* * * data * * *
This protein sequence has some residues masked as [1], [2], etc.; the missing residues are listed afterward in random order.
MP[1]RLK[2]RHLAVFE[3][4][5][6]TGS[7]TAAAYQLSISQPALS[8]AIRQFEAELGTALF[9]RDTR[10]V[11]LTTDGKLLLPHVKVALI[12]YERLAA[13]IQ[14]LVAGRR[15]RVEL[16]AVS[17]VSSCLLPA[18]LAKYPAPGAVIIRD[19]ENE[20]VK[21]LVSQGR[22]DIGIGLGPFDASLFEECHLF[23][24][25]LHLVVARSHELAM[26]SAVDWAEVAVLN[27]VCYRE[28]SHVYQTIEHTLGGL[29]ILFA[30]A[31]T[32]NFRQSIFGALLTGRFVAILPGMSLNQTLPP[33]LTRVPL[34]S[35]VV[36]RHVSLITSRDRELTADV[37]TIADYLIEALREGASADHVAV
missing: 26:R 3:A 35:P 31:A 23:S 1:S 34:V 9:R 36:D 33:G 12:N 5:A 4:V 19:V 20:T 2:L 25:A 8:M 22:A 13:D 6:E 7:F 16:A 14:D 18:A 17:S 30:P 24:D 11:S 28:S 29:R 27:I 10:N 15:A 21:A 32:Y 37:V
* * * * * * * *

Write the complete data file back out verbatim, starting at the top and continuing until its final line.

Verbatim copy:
This protein sequence has some residues masked as [1], [2], etc.; the missing residues are listed afterward in random order.
MP[1]RLK[2]RHLAVFE[3][4][5][6]TGS[7]TAAAYQLSISQPALS[8]AIRQFEAELGTALF[9]RDTR[10]V[11]LTTDGKLLLPHVKVALI[12]YERLAA[13]IQ[14]LVAGRR[15]RVEL[16]AVS[17]VSSCLLPA[18]LAKYPAPGAVIIRD[19]ENE[20]VK[21]LVSQGR[22]DIGIGLGPFDASLFEECHLF[23][24][25]LHLVVARSHELAM[26]SAVDWAEVAVLN[27]VCYRE[28]SHVYQTIEHTLGGL[29]ILFA[30]A[31]T[32]NFRQSIFGALLTGRFVAILPGMSLNQTLPP[33]LTRVPL[34]S[35]VV[36]RHVSLITSRDRELTADV[37]TIADYLIEALREGASADHVAV
missing: 26:R 3:A 35:P 31:A 23:S 1:S 34:V 9:R 36:D 33:G 12:N 5:A 4:V 19:V 20:T 2:L 25:A 8:M 22:A 13:D 6:E 7:F 16:A 14:D 18:A 17:S 30:P 24:D 11:S 28:S 29:R 27:I 10:N 15:A 21:A 32:Y 37:V